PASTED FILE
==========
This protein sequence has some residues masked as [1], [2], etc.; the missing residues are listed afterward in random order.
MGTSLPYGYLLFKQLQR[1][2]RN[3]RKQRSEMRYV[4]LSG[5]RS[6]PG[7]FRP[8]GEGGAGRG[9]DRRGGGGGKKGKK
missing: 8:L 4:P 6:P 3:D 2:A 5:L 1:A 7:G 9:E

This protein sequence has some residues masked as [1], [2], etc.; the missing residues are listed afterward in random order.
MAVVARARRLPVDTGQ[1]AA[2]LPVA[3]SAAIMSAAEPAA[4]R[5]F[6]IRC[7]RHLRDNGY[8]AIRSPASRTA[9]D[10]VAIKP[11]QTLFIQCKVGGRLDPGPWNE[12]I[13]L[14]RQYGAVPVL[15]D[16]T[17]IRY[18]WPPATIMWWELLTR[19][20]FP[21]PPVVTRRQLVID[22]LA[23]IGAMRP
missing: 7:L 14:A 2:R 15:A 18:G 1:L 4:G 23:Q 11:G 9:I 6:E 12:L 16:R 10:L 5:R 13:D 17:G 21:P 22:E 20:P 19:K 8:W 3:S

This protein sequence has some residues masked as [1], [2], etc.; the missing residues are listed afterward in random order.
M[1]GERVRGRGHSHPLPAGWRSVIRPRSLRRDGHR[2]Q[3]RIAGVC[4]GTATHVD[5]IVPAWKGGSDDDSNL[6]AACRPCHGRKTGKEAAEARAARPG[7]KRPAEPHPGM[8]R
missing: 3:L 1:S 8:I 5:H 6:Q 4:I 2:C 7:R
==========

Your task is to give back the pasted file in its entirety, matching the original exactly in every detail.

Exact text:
This protein sequence has some residues masked as [1], [2], etc.; the missing residues are listed afterward in random order.
MGTSLPYGYLLFKQLQR[1][2]RN[3]RKQRSEMRYV[4]LSG[5]RS[6]PG[7]FRP[8]GEGGAGRG[9]DRRGGGGGKKGKK
missing: 8:L 4:P 6:P 3:D 2:A 5:L 1:A 7:G 9:E

This protein sequence has some residues masked as [1], [2], etc.; the missing residues are listed afterward in random order.
MAVVARARRLPVDTGQ[1]AA[2]LPVA[3]SAAIMSAAEPAA[4]R[5]F[6]IRC[7]RHLRDNGY[8]AIRSPASRTA[9]D[10]VAIKP[11]QTLFIQCKVGGRLDPGPWNE[12]I[13]L[14]RQYGAVPVL[15]D[16]T[17]IRY[18]WPPATIMWWELLTR[19][20]FP[21]PPVVTRRQLVID[22]LA[23]IGAMRP
missing: 7:L 14:A 2:R 15:A 18:G 1:L 4:G 23:Q 11:G 9:I 6:E 12:L 16:R 10:L 5:R 13:D 17:G 21:P 22:E 20:P 19:K 8:W 3:S

This protein sequence has some residues masked as [1], [2], etc.; the missing residues are listed afterward in random order.
M[1]GERVRGRGHSHPLPAGWRSVIRPRSLRRDGHR[2]Q[3]RIAGVC[4]GTATHVD[5]IVPAWKGGSDDDSNL[6]AACRPCHGRKTGKEAAEARAARPG[7]KRPAEPHPGM[8]R
missing: 3:L 1:S 8:I 5:H 6:Q 4:I 2:C 7:R